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I just made pho. It turned out great but for one thing, I found the cinnamon flavor to be just a tad overwhelming. No worries, I just added more of everything else to bring balance to the broth. It made me wonder though. I picked up all of the spices at a halal grocery, including cinnamon sticks. The ingredient list on the package just says "cinnamon", the product was imported from India. The sticks are bigger and fatter than I am used to, and the flavor did seem extra strong. Is this a picture of "cinnamomum verum" (ceylon), as opposed to the more familiar (to me) "cassia"?

cinnamon1 cinnamon2 cinnamon3

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up vote 7 down vote accepted

It is really hard to say anything definite just from the photo, but I would say it's not C. verum. First, cassia (C. cassia) usually has a stronger and more robust flavor than Ceylon cinnamon, rather than the other way around. From the thickness of the bark I would also say that this is cassia or some other species of cinnamon (there are a couple that are used as spices) ... all Cinnamomum verum I have seen sold had a very brittle and flaky texture (including only the thin inner bark of the tree) ... like this one (photo from this seriouseats.com article):

enter image description here

... or like the left one in this image from wikipedia:

enter image description here

Ceylon cinnamon (Cinnamomum verum) on the left, and Indonesian cinnamon (Cinnamomum burmannii) quills

However, there are also different varieties of Cinnamomum verum that vary significantly in flavor and sometimes also the outer layers of the bark are collected, so it is really hard to say ... but the one that is (at least in Europe) sold as Ceylon cinnamon will only include the thin crumbly inner layers of the bark and have a different (like red hot candies) and slightly more delicate flavor than cassia - and it would be more expensive as well.

But also, with cassia as with any kind of cinnamon - the strength and flavor of the spice might vary greatly depending on the region of origin, variety of the cultivated tree, freshness of the spice and other factors.

Some more info about cassia that might be useful: Cassia is widely cultivated in South and East Asia (including India, where the "cinnamon" you bought came from). And about the accessibility in the United States (according to wikipedia):

In the United States of America, Chinese cassia is often sold under the culinary name of cinnamon.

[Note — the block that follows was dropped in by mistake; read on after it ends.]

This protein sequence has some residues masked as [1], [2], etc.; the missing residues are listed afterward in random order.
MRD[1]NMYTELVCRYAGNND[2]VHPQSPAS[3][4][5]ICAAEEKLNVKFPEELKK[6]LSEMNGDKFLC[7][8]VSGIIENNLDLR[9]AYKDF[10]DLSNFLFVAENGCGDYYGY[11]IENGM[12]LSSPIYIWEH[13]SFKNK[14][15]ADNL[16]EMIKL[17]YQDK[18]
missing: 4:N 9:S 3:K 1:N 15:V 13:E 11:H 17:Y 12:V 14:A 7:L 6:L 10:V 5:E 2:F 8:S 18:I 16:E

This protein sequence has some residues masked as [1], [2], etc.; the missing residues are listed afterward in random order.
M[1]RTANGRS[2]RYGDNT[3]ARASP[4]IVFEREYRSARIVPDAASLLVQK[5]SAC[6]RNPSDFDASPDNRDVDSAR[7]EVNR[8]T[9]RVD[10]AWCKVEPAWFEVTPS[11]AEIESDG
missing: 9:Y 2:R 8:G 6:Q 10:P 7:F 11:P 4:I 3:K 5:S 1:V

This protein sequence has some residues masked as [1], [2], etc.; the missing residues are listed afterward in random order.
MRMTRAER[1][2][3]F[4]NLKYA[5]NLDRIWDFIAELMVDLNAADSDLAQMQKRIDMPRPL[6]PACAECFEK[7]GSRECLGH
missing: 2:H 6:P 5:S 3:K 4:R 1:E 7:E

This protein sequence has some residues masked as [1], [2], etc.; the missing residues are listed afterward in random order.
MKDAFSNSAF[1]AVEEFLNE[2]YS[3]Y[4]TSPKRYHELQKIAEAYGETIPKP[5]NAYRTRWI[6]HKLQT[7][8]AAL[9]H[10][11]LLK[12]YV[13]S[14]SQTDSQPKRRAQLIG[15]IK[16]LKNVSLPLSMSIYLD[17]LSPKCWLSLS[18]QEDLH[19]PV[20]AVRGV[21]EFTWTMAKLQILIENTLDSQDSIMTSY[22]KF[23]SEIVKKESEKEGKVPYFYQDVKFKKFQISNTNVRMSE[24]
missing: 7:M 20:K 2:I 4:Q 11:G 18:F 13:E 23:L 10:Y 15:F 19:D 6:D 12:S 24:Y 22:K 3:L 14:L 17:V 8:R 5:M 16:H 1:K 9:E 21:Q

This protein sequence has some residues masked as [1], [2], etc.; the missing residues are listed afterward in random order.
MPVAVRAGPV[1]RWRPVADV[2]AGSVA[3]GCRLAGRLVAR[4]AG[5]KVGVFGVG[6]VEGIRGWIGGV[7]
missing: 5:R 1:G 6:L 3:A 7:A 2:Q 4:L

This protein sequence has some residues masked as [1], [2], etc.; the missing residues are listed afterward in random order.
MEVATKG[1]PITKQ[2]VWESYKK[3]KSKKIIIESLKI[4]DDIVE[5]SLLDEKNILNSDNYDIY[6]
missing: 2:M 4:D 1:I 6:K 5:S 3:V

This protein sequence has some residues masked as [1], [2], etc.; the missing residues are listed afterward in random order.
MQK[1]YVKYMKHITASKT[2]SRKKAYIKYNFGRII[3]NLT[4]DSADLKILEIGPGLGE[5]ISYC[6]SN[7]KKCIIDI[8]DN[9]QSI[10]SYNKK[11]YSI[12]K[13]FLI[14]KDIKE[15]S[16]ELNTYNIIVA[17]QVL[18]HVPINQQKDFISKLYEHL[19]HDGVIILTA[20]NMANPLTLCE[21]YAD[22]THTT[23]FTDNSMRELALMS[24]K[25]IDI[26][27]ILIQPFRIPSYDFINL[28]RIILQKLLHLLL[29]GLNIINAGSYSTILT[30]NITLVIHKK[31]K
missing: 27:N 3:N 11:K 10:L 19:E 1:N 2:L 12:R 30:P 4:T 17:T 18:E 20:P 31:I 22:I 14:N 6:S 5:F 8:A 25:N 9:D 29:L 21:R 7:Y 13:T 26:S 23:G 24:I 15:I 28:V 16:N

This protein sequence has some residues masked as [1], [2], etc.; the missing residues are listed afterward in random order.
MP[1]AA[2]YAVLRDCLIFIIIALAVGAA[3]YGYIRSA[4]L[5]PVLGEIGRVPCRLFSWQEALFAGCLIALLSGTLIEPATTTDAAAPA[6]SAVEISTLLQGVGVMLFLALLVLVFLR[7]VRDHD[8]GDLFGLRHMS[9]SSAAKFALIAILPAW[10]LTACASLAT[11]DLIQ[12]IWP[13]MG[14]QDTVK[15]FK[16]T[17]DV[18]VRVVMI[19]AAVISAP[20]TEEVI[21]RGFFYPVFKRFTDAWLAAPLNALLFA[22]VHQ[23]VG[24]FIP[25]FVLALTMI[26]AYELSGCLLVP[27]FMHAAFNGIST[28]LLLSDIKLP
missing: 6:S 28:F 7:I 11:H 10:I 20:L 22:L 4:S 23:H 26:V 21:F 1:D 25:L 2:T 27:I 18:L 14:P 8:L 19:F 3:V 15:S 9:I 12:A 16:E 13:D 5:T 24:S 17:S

...

"Indonesian cinnamon" (C. burmannii) is also commonly sold in the United States, where it is labeled only as cinnamon.

I also found this article (at vanillareview.com) with some descriptions and explanations of the most commonly found "cinnamon" species/varieties:

enter image description here

L to R: Ceylon, Indonesian, Chinese, Vietnamese, and Madagascar cinnamon.

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Well, both the pictures you supply and the description of the difference in flavor between the two most well known varieties of cinnamon lead me to believe that my recently acquired cinnamon is not ceylon. Since it doesn't quite look like cassia either and if anything is stronger than cassia, now I wonder if it isn't one of the other varieties. Thanks! –  Jolenealaska Oct 5 '13 at 23:29
    
I added a paragraph to my answer - adding that you can get a considerable variety of flavor and strength just in cassia alone, depending on an array of factors - which may also be behind the unusual taste of your spice. And just a thought - for Pho you might also consider trying Vietnamese cinnamon (not that you need more cinnamon at the moment, considering the size of the bag in your photos) =D –  Martin Turjak Oct 6 '13 at 0:40
    
Would you believe that that big bag was only $5? Strangely, of those in the picture, it most closely resembles Vietnamese. –  Jolenealaska Oct 6 '13 at 1:12
    
Often the strength in flavor can be attributed to it just being really fresh as well. –  vwiggins Oct 7 '13 at 11:12
    
The taste of cassia and true cinnamon are quite distinctive. True cinnamon tastes like everything good in the child-hood candy redhots.... In fact, to American's it doesn't taste like what we think of cinnamon very much at all. –  SAJ14SAJ Oct 7 '13 at 12:01
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